Today, annual goals don’t always work; they can quickly become outdated. So, review goals frequently. Then set new goals across the organization when you’ve achieved the old ones or they’ve become irrelevant.
Establish Feedback Loops
Clear feedback loops will give teams convenient ways to check in about their progress. For instance, hold team check-ins each week to share updates.
By taking these steps, you’ll move efficiently toward company goals. Next, we’ll discuss how to use the right tools to measure progress.
Tools to Monitor and Track Progress
Use project management tools to stay on track. Goal-tracking software will show both teams and individuals their progress toward benchmarks and goals. Primalogik offers solutions that break goals into action steps, helping employees steadily move toward their goals every day, for instance. And each employee can see this data, providing a significant motivation boost.
Primalogik offers a new feature called Cascading Goals as well. This tool shows how movement toward team and individual goals affects achievement of overarching goals further up the organizational hierarchy. To start using it, you can simply input your goals and specify the relationship between them. By helping you visualize and understand these relationships, this tool will boost motivation and promote more effective goal achievement.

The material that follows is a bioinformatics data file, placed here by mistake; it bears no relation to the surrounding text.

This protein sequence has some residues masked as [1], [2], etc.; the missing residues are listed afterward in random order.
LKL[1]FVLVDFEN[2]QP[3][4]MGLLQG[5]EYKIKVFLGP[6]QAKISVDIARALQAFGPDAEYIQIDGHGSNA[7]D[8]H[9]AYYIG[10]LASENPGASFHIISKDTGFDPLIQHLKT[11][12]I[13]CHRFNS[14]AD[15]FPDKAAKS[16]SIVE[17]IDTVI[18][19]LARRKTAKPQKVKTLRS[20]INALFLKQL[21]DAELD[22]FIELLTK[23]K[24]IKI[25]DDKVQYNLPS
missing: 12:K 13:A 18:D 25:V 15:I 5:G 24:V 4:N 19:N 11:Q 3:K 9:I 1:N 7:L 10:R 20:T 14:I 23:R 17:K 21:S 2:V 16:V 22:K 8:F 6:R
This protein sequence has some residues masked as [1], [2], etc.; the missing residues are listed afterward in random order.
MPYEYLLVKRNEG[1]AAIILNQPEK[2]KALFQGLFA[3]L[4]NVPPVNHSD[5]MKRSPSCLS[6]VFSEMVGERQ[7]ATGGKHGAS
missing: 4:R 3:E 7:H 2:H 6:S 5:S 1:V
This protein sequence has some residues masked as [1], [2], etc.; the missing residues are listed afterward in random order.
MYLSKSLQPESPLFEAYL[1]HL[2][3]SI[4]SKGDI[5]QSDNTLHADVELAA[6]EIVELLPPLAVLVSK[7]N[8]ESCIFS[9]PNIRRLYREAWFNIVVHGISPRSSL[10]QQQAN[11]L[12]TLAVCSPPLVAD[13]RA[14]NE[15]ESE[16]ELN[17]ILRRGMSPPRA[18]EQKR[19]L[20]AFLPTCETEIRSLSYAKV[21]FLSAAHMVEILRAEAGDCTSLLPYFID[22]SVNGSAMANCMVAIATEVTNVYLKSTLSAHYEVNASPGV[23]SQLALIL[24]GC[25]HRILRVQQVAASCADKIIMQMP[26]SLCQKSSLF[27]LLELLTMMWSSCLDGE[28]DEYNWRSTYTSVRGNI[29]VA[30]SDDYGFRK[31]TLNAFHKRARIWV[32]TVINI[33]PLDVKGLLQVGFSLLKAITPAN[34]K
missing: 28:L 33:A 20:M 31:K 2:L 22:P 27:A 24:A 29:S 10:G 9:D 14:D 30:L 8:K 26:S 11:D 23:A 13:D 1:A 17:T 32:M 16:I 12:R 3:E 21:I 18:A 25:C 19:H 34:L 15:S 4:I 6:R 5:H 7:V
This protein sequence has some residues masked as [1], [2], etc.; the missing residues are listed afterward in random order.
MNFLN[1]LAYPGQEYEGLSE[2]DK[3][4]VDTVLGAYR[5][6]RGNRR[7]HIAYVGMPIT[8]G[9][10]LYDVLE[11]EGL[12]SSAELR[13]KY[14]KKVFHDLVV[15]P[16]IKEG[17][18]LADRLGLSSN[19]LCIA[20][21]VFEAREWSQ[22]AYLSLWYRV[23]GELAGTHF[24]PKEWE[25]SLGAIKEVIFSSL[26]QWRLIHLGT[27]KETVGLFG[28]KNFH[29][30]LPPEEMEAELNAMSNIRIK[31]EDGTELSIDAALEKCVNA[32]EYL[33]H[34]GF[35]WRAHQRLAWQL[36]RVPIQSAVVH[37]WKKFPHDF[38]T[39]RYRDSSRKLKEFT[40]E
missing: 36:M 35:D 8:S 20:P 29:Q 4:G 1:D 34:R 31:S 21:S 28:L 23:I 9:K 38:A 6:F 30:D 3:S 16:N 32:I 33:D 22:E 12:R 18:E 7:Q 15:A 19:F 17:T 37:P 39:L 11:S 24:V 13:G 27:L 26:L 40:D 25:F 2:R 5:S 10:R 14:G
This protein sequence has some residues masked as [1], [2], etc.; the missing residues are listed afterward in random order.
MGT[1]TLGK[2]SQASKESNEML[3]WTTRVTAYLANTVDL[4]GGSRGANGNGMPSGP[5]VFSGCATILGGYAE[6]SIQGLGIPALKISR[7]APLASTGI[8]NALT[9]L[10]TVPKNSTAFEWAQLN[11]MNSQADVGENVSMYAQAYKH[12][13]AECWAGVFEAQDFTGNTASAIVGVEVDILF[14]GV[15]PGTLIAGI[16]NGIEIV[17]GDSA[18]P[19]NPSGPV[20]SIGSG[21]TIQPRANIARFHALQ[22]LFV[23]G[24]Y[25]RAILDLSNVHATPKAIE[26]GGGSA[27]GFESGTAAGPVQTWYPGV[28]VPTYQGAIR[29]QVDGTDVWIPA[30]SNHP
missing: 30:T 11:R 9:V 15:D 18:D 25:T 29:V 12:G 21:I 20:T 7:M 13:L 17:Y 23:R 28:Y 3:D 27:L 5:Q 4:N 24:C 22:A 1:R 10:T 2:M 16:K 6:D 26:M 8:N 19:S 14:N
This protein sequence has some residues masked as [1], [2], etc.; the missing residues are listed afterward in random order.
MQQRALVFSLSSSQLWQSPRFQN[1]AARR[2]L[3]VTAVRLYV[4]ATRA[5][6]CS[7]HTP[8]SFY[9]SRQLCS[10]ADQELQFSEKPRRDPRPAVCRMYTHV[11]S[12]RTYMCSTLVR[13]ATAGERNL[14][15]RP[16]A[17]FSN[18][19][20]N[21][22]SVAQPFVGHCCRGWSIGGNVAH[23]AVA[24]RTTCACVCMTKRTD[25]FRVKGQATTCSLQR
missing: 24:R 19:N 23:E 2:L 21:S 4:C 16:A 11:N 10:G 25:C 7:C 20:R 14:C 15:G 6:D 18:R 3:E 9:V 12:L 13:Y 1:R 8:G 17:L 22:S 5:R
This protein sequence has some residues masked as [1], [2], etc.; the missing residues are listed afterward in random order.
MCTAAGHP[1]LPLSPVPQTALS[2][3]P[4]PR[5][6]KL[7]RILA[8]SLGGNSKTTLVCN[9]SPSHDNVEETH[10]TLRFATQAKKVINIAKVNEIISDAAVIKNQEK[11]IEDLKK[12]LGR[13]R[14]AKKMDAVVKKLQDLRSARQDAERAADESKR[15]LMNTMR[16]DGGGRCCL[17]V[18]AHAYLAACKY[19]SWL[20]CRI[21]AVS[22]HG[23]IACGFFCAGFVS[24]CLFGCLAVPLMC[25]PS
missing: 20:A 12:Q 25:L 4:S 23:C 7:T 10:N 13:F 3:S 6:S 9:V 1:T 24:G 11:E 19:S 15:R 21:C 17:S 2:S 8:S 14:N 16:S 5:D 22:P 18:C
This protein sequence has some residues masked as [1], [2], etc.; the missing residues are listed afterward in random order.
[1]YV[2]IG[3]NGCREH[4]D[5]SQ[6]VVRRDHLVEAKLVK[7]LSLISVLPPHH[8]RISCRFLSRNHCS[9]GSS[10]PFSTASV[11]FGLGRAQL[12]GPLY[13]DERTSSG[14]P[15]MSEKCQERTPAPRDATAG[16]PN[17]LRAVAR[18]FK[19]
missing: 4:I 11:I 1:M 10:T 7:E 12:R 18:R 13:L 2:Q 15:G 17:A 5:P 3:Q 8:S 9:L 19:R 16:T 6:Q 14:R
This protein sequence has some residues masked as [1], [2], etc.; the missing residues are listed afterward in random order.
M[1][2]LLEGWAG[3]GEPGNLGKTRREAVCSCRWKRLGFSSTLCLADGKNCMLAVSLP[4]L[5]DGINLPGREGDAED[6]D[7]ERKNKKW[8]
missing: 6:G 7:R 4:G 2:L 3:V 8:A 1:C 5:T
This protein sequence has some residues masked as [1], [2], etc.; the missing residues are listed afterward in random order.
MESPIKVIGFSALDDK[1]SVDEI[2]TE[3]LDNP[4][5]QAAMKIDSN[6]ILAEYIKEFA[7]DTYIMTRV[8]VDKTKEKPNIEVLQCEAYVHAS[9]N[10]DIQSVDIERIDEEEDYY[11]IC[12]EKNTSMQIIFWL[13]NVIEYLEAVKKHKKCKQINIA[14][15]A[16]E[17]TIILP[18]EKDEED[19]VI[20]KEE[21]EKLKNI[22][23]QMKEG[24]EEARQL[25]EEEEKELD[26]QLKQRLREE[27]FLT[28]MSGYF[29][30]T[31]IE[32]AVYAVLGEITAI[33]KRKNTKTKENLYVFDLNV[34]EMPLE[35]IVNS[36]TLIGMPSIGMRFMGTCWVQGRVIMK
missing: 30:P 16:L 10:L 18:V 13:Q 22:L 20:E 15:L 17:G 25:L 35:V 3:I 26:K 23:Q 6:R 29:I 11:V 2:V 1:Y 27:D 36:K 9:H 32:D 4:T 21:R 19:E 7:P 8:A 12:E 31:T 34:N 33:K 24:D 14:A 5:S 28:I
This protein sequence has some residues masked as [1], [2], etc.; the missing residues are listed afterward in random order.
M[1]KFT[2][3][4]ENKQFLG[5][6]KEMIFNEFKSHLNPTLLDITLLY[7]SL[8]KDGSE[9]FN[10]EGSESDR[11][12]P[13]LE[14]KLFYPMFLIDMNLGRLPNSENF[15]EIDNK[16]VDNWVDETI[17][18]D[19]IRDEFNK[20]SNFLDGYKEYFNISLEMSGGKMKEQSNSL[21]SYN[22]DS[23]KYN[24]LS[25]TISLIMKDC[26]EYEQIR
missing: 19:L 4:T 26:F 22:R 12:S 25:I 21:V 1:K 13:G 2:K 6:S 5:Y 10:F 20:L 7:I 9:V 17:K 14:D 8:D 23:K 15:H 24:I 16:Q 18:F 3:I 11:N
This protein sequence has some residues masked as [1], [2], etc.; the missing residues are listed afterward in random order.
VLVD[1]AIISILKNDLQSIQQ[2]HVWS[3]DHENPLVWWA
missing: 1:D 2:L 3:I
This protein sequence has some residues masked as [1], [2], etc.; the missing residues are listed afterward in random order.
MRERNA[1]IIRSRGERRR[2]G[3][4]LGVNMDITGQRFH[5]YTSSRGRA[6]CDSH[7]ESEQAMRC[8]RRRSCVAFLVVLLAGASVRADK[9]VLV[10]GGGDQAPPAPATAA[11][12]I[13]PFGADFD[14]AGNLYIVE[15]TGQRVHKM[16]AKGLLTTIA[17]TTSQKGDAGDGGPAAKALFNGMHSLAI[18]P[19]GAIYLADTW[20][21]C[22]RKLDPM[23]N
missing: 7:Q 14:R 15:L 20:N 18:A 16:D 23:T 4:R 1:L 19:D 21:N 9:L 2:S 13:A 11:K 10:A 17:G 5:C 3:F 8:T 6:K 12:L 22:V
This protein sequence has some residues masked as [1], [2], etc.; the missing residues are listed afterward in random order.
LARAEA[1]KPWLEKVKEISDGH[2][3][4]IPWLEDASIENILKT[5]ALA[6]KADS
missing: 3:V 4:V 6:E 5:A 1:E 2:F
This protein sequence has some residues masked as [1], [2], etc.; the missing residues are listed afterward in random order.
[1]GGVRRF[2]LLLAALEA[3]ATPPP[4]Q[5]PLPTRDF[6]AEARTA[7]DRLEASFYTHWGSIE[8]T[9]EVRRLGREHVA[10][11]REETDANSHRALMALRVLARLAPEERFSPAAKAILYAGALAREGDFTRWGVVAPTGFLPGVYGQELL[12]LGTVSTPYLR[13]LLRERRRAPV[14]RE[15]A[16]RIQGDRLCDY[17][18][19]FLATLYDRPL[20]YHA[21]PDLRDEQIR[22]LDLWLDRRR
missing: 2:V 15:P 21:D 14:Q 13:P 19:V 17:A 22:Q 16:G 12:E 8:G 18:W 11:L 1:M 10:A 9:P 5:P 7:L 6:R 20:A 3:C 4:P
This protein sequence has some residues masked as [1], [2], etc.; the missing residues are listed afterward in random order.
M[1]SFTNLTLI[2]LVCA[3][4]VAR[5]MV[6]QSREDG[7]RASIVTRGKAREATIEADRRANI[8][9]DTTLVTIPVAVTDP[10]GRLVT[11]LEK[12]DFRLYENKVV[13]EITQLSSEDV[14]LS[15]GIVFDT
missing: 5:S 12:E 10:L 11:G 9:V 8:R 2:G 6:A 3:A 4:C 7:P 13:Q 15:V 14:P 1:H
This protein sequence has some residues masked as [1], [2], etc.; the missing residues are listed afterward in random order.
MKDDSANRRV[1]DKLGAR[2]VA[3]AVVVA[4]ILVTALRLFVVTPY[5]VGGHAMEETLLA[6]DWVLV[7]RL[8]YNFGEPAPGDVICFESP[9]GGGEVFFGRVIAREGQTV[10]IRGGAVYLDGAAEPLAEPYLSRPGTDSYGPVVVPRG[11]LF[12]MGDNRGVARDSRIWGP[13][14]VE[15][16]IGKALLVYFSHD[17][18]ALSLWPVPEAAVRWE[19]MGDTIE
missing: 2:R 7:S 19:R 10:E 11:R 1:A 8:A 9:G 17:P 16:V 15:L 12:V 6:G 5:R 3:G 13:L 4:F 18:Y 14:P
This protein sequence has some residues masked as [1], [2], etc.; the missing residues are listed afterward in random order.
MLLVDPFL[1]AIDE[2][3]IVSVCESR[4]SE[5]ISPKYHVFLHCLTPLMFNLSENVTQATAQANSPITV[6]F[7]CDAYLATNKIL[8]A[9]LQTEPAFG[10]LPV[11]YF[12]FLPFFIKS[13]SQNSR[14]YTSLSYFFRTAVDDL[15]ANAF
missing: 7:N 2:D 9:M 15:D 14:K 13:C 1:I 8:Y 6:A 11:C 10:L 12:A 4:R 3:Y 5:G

Goal Alignment and Tracking FAQs
Here are some of the most commonly asked questions on goal alignment and tracking, and our responses.
When should new employees set goals?
Help employees set goals focused on learning during their first few days of work. Setting goals early in the onboarding process will boost motivation. Then revisit their goals in the coming weeks, setting new ones geared toward results as they get up to speed.
How often should you update goals?
Goals must be updated after the previous ones are achieved or when the company’s focus must change. In today’s fast-changing work environment, goals might need to be reset once per quarter, but that’s not a hard rule.
Through strong goal tracking, you’ll help your company fulfill its mission and vision. Clear goal alignment between people at all levels of the organization will make this possible. You’ll move steadily toward high-level goals, with everyone on your team using their unique skill set and experience.